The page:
Vibrio vulnificus

Consumers in high-risk categories should avoid consumption of raw oysters.

Consumers in high-risk categories should avoid consumption of raw oysters.
Adair Hoover ©2024, Clemson Cooperative Extension

The organism Vibrio vulnificus causes wound infections, gastroenteritis, or a serious syndrome known as “primary septicema.” V. vulnificus infections are either transmitted to humans through open wounds in contact with seawater or through consumption of certain improperly cooked or raw shellfish. Studies have shown that V. vulnificus is most likely to be present during warm months. In South Carolina, shellfish harvesting (both commercial and recreational) is generally not permitted between May 15 and October 1. The harvest season may vary depending on environmental conditions. For details, you can contact South Carolina Department of Natural Resources.

This bacterium has been isolated from water, sediment, plankton, and shellfish (oysters, clams and crabs) located in the Gulf of Mexico, the Atlantic Coast as far north as Cape Cod and the entire U.S. West Coast. Vibrio is naturally occurring in coastal waters, including brackish waters (a mixture of salt water and fresh water).

Nature of the Disease

Wound infections result from contaminating an existing open wound with seawater harboring the organism or by cutting part of the body on coral, fish, etc., followed by contamination with the organism.

All individuals who consume foods contaminated with this organism are susceptible to gastroenteritis, which usually develops within 16 hours of eating the contaminated food. Over 70 percent of infected individuals have distinctive bulbous skin lesions.

High-Risk Factors: Certain health conditions put you at risk for serious illness or death from V. vulnificus infection. In these individuals, the microorganism enters the bloodstream, resulting in septic shock, rapidly followed by death in many cases (about 50 percent). These individuals are strongly advised not to consume raw or inadequately cooked seafood.  Some of these conditions have no signs or symptoms, so you may not know you are at risk. Older adults may also be at increased risk because as we age, our immune system slows, which increases the risk of becoming sick. Check with your doctor if you are unsure of your risk.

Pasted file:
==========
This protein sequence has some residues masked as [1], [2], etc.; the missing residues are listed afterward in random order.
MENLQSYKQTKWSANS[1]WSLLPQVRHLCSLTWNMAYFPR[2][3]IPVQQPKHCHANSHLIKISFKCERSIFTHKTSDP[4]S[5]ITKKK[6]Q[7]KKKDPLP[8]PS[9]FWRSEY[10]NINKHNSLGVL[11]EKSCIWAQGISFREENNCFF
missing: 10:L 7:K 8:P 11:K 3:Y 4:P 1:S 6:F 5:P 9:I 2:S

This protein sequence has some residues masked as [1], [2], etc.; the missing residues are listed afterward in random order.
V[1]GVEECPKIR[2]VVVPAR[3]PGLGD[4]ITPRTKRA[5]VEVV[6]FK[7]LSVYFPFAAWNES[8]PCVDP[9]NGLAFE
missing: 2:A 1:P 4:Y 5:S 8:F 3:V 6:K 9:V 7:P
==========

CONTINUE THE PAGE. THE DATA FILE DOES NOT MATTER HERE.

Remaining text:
These high-risk conditions include:

  • Liver disease, either from excessive alcohol intake, viral hepatitis, or other causes
  • Hemochromatosis, an iron disorder
  • Thalassemia
  • Diabetes
  • Stomach problems, including previous stomach surgery and low stomach acid (for example, from antacid use)
  • Cancer
  • Immune disorders, including HIV infection
  • Long-term steroid use (as for asthma and arthritis).


How Can “High Risk” Individuals Avoid Vibrio vulnificus?

Avoid exposure of recent or healing wounds, cuts, punctures, or burns to warm seawater. When swimming or wading, temporarily cover wounds with a watertight wrap. The V. vulnificus lives naturally in warm seawater, can enter a person’s wound, and, in some cases, extend to the bloodstream and cause a potentially fatal illness. The highly invasive nature of this bacterium is cause for special concern.

Consumers in high-risk categories should avoid consumption of raw shellfish, particularly oysters. Oysters are filter-feeding animals that can concentrate Vibrio bacteria from the water into their system. The bacteria are not a result of pollution, so although oysters should always be obtained from reputable sources, eating oysters from “clean” waters or in reputable restaurants with high turnover does not provide protection. Eating raw oysters with hot sauce or while drinking alcohol does not kill the bacteria, either.